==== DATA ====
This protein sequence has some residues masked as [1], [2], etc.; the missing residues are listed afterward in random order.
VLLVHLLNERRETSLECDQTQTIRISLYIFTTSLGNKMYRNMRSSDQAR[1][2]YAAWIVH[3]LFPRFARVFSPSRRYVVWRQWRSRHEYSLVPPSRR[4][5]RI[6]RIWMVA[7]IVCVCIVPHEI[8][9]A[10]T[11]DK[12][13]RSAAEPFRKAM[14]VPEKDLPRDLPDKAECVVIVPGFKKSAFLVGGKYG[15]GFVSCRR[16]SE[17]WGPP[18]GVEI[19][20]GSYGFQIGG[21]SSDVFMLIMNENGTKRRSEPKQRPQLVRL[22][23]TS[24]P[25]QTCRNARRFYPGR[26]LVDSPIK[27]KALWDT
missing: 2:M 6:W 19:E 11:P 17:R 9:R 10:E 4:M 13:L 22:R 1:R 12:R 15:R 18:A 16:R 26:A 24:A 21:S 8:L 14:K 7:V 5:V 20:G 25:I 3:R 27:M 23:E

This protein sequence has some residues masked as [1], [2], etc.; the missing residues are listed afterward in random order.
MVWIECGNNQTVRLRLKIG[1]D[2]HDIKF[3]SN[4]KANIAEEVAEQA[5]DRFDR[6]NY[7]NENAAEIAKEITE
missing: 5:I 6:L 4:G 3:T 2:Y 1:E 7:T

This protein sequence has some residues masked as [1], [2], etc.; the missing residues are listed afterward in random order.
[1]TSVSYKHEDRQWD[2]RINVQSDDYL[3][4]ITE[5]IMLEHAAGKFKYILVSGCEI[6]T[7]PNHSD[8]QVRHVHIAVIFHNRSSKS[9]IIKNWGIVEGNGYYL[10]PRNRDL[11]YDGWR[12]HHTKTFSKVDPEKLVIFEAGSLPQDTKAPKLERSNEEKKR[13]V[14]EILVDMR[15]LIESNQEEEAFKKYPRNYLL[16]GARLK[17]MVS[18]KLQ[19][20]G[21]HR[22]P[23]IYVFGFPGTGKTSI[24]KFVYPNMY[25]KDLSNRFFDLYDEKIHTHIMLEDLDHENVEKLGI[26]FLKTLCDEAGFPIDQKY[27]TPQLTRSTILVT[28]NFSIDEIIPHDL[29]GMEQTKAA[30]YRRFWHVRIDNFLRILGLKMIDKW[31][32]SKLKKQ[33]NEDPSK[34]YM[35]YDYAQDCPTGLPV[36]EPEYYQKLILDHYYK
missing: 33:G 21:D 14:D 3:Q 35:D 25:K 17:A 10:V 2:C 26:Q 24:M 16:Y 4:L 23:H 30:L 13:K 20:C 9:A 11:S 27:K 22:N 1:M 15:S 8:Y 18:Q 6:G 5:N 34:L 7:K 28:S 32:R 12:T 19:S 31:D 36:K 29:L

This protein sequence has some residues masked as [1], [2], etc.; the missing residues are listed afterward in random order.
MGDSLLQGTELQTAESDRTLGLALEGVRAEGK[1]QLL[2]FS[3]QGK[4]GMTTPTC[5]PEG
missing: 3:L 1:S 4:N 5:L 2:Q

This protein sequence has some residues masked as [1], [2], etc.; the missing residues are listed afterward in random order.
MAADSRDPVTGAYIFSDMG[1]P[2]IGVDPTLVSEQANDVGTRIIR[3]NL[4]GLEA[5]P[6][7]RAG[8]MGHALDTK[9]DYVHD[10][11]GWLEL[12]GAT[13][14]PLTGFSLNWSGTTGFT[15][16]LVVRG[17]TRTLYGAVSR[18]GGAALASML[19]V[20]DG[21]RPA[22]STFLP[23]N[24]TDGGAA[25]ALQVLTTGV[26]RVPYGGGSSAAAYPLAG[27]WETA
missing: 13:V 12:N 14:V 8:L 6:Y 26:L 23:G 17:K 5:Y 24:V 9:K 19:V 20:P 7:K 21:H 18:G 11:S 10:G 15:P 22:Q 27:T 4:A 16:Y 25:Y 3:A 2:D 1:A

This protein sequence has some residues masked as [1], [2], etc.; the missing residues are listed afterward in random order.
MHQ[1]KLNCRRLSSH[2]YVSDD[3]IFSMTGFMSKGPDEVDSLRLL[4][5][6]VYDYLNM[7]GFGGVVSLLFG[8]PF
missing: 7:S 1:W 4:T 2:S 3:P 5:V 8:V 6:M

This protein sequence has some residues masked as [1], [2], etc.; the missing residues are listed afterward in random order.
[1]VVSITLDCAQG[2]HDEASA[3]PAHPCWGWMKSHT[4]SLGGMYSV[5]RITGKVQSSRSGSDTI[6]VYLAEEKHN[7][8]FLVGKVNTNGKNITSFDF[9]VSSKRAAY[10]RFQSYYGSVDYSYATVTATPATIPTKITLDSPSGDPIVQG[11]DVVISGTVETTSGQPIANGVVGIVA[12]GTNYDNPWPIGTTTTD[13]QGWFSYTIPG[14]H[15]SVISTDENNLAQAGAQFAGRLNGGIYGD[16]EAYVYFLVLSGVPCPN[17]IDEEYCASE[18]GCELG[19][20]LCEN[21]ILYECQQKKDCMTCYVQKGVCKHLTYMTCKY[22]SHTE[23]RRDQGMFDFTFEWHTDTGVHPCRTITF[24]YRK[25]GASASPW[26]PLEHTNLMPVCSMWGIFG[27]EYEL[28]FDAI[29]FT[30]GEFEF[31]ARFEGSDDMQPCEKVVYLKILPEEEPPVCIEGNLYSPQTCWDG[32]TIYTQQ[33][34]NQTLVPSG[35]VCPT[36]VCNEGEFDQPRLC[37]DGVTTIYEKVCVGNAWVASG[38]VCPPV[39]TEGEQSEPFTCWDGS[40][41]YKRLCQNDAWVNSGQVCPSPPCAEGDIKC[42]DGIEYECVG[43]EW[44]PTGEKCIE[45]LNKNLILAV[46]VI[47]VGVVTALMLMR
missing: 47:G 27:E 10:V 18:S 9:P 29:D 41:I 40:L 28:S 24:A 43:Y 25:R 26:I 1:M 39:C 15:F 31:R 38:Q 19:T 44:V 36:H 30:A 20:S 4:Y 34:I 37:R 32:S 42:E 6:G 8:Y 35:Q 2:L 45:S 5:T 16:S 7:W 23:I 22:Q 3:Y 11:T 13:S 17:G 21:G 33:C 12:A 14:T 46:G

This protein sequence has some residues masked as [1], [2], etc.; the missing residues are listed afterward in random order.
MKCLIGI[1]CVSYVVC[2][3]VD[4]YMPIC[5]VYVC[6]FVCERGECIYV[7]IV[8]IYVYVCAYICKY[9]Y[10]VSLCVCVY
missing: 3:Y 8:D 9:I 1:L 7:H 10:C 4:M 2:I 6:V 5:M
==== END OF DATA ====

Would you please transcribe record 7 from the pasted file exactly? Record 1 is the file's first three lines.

This protein sequence has some residues masked as [1], [2], etc.; the missing residues are listed afterward in random order.
[1]VVSITLDCAQG[2]HDEASA[3]PAHPCWGWMKSHT[4]SLGGMYSV[5]RITGKVQSSRSGSDTI[6]VYLAEEKHN[7][8]FLVGKVNTNGKNITSFDF[9]VSSKRAAY[10]RFQSYYGSVDYSYATVTATPATIPTKITLDSPSGDPIVQG[11]DVVISGTVETTSGQPIANGVVGIVA[12]GTNYDNPWPIGTTTTD[13]QGWFSYTIPG[14]H[15]SVISTDENNLAQAGAQFAGRLNGGIYGD[16]EAYVYFLVLSGVPCPN[17]IDEEYCASE[18]GCELG[19][20]LCEN[21]ILYECQQKKDCMTCYVQKGVCKHLTYMTCKY[22]SHTE[23]RRDQGMFDFTFEWHTDTGVHPCRTITF[24]YRK[25]GASASPW[26]PLEHTNLMPVCSMWGIFG[27]EYEL[28]FDAI[29]FT[30]GEFEF[31]ARFEGSDDMQPCEKVVYLKILPEEEPPVCIEGNLYSPQTCWDG[32]TIYTQQ[33][34]NQTLVPSG[35]VCPT[36]VCNEGEFDQPRLC[37]DGVTTIYEKVCVGNAWVASG[38]VCPPV[39]TEGEQSEPFTCWDGS[40][41]YKRLCQNDAWVNSGQVCPSPPCAEGDIKC[42]DGIEYECVG[43]EW[44]PTGEKCIE[45]LNKNLILAV[46]VI[47]VGVVTALMLMR
missing: 47:G 27:E 10:V 18:S 9:P 29:D 41:I 40:L 28:S 24:A 43:Y 25:R 26:I 1:M 39:C 15:F 31:R 38:Q 19:T 44:V 36:H 30:A 20:S 4:Y 34:I 37:R 32:S 42:E 6:G 8:Y 35:Q 2:L 45:S 5:T 16:S 7:W 23:I 22:Q 3:Y 11:T 13:S 17:G 21:G 33:C 12:A 14:T 46:G